The Salvation Army responds as fires rage
With much of the northern hemisphere coping with high temperatures and long dry spells, wildfires are affecting communities from Greece right up to the Arctic Circle, claiming dozens of lives and damaging ecosystems, homes, livelihoods and infrastructures. The Salvation Army is responding in a variety of ways, according to local needs and in partnership with other agencies.
General André Cox is conscious that “the heatwave is creating chaos, fear, evacuations and loss” and calls Salvationists and friends to prayer. “Those on the front lines need our support and those affected need our prayers,” he said.
Extreme heat affects everyone, but the risks are greater for young children, pregnant women, older adults, people with chronic illnesses and those experiencing homelessness.
Dangerous wildfires have been burning in numerous parts of California. Salvation Army Emergency Disaster Services teams have been deployed to more than a dozen separate sites in Santa Rosa, Napa, Grass Valley, and Solano and Butte Counties. The initial emphasis was to provide meals and other urgent assistance to first responders and to residents evacuated from their homes. Now, the focus has shifted to distributing meals and providing emotional and spiritual care to residents re-entering areas that had been fire damaged. In Santa Rosa alone, Salvation Army teams have served more than 85,000 meals, provided $60,000 in gift cards and given away more than 18 tons of essential household items.
Partnering with other agencies in Alpine, near San Diego, The Salvation Army has been a key provider of support at the Local Assistance Center set up to serve those affected by a wildfire that destroyed 18 structures. As well as food, water and store gift cards, emotional and spiritual care is being provided by Salvation Army officers and volunteers.
Across on the east coast—in Altona, New York—a Salvation Army team provided hydration to several hundred first responders involved in containing and extinguishing a large fire near Flat Rock State Park on the USA/Canadian border. “A team of volunteers provided snacks and water to the incident command post for distribution into the rough terrain that the first responders are operating in,” said Michael R. Schwartz, Divisional Disaster Director for the Empire State Division.
Firefighters from 19 fire departments from New York, Vermont, Quebec and the Akwesasne Nation, as well as personnel from the New York State Police, New York State Department of Environmental Conservation Forest Ranger Division, New York State Office of Fire Prevention and Control and the New York National Guard attended the incident in very warm and dry conditions.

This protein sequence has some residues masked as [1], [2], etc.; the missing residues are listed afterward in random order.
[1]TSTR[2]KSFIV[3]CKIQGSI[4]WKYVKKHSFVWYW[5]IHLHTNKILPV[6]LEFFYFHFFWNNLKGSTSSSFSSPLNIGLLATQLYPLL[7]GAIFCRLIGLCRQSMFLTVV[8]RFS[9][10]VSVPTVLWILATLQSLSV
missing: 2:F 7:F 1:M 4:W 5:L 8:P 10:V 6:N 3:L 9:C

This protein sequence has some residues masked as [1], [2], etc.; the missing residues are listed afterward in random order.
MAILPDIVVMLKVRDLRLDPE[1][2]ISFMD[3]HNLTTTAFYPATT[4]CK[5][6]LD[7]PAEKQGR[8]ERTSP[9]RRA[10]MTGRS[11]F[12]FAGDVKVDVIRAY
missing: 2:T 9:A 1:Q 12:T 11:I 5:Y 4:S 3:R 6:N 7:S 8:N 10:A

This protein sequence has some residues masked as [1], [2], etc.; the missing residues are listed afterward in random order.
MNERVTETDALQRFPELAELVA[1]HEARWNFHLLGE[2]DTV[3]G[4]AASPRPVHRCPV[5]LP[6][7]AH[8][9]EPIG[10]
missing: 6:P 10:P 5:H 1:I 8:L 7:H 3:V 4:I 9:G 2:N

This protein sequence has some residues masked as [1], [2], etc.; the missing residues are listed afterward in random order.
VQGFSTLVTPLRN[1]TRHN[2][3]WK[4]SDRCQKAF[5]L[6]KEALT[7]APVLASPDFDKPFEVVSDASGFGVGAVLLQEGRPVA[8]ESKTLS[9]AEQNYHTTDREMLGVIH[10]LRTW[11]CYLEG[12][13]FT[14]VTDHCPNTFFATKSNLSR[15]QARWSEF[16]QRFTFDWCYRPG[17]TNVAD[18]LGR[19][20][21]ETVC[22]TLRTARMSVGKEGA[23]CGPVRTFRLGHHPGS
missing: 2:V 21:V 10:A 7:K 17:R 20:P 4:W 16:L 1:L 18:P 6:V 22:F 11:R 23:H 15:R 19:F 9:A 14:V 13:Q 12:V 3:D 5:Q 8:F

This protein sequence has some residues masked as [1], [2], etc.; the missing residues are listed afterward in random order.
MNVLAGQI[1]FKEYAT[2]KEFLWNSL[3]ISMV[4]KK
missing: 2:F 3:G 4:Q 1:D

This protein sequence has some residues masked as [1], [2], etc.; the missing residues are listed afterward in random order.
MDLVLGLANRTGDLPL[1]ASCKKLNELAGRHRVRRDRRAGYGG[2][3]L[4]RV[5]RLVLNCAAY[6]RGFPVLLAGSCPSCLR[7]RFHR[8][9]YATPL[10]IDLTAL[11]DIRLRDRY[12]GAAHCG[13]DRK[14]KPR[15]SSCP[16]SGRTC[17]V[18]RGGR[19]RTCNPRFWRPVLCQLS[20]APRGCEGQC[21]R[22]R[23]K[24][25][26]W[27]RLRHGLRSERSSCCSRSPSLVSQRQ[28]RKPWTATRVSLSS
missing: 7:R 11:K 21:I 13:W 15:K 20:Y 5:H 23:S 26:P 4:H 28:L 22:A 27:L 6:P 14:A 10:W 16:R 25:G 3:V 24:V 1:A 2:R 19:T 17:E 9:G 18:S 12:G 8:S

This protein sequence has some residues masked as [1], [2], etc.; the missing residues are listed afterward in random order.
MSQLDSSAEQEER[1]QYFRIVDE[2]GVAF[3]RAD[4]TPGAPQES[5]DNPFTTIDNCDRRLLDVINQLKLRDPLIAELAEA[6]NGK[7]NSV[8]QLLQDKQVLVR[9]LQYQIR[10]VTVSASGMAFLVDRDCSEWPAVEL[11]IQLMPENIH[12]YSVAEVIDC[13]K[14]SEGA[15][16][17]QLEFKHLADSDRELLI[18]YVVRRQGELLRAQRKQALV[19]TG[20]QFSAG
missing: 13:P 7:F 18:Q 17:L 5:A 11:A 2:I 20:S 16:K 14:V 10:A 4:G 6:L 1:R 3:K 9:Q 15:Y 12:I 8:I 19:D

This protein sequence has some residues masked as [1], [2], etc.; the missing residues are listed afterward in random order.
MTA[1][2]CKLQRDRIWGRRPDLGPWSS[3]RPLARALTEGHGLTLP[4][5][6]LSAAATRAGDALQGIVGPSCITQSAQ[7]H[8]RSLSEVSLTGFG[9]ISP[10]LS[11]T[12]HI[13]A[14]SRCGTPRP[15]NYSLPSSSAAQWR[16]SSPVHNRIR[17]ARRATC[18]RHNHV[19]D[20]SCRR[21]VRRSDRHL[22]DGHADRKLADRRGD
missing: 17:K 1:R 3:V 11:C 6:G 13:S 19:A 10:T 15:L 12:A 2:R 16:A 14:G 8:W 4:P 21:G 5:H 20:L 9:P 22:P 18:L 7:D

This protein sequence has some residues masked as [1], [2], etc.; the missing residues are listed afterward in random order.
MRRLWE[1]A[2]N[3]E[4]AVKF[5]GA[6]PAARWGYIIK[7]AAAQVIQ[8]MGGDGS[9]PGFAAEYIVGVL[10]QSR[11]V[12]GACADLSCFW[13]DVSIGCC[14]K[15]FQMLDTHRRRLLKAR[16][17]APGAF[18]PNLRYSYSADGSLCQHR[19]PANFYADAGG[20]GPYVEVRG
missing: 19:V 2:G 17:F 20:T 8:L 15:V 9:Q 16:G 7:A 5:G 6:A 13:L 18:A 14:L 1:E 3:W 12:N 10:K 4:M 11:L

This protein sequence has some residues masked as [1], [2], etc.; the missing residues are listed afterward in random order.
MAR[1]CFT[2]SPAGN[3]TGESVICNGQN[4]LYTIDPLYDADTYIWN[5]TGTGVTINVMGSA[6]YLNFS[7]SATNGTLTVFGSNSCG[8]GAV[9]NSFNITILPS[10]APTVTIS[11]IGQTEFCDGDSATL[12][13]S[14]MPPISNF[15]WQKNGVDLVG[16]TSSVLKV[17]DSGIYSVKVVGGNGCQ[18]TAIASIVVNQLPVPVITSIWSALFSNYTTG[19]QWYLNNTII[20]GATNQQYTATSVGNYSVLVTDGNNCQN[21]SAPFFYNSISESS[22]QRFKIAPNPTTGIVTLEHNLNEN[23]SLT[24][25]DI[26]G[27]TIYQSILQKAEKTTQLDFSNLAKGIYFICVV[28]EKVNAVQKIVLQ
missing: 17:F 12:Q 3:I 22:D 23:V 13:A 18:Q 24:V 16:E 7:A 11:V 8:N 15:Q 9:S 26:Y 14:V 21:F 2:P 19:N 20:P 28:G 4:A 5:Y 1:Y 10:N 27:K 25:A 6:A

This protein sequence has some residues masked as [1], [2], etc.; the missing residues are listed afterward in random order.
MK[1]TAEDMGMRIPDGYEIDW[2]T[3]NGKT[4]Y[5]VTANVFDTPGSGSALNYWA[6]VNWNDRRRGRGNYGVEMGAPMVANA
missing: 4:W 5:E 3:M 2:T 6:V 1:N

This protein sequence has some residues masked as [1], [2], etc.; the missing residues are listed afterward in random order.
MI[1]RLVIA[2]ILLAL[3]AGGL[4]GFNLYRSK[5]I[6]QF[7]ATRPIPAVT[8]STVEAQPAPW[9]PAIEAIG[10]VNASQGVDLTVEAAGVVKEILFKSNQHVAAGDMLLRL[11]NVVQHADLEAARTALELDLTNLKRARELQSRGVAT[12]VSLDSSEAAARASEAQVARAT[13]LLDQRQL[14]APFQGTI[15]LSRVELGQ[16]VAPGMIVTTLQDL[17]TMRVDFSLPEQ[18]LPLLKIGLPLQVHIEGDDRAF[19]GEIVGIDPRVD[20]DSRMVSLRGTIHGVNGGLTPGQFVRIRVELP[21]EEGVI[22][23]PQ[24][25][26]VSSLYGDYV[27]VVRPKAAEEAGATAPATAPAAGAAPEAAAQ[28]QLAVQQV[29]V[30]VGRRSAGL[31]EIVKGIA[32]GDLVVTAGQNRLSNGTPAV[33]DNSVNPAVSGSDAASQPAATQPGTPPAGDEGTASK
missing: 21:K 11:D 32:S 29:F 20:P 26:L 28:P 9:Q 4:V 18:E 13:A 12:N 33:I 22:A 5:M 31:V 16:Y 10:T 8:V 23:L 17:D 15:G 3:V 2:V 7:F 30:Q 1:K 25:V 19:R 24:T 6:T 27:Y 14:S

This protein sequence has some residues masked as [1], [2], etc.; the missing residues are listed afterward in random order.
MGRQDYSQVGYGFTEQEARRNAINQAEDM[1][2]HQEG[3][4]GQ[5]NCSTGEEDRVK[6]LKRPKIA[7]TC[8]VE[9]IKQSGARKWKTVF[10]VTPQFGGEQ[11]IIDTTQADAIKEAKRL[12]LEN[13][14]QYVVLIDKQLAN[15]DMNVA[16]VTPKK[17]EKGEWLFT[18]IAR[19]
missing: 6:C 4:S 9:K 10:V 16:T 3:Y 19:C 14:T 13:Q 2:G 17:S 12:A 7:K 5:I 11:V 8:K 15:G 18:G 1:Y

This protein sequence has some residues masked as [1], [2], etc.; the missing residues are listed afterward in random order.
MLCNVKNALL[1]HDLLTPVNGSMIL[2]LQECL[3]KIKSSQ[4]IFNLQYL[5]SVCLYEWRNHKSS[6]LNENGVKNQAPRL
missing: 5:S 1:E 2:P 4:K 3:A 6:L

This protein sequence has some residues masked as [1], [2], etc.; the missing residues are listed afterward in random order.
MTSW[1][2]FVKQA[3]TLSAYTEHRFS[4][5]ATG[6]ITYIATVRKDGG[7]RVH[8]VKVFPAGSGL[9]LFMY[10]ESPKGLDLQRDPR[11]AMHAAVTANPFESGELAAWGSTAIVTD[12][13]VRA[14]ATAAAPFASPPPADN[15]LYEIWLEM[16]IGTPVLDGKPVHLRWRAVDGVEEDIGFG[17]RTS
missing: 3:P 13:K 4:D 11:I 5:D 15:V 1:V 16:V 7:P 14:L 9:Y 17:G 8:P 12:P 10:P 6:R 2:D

In British Columbia, Canada, 18 emergency community response units—equipped with stoves, fridges and grills—are on the scene after fires affected communities around Okanagan. More than 200 homes are subject to evacuation orders after fires blazed through dry scrubland. “We are uniquely positioned to respond quickly in times of crisis,” said Mike Leland of The Salvation Army. “Our priority is providing those being impacted with practical and emotional support to help see them through devastating circumstances.”
Across Canada, The Salvation Army is responding to rising summer temperatures by setting up cooling centers and distributing water. “We want to make sure there’s a place for people to sit inside if they need to just cool off, get some water and get hydrated, and make sure they’re not out in the hot sun and heat all day,” spokesperson Major Rob Kerr said. “Anything we can do to alleviate the conditions, we are going to do.”
Fires are also causing large-scale damage in Europe. In the North West of England, Salvation Army volunteers—led by emergency response coordinator Major Nigel Tansley—provided food and refreshments to blue-light services fighting a major fire on Saddleworth Moor that took more than three weeks to put out. In the first two days of the response, The Salvation Army provided support to more than 70 firefighters, mountain rescue teams, park rangers and farmers. More than 1,000 drinks were provided, as well as 600 chocolate bars and sandwiches using 40 loaves of bread.
Greater Manchester Fire and Rescue Service group manager for Tameside, Phil Nelson, said, “It is physically draining working at this incident and it is vital that our firefighters have regular breaks and that relief crews are available to take over. I would like to thank The Salvation Army for keeping our crews fed and watered during this incident.”
Support was also provided to emergency services dealing with a large grassland fire in east London.
Wildfires are also causing loss of life and property in Sweden, where more than 50 fires have taken hold in the Arctic Circle, and in Greece, where at least 60 people have been killed in fires that are tearing through an area that is popular with tourists. The Salvation Army’s International Emergency Services team has offered its assistance in both countries.
“Please take a few moments to ponder the impact of these disasters,” Cox said, “and join me in asking our loving God for protection and his boundless love for those around the world facing uncertainty.”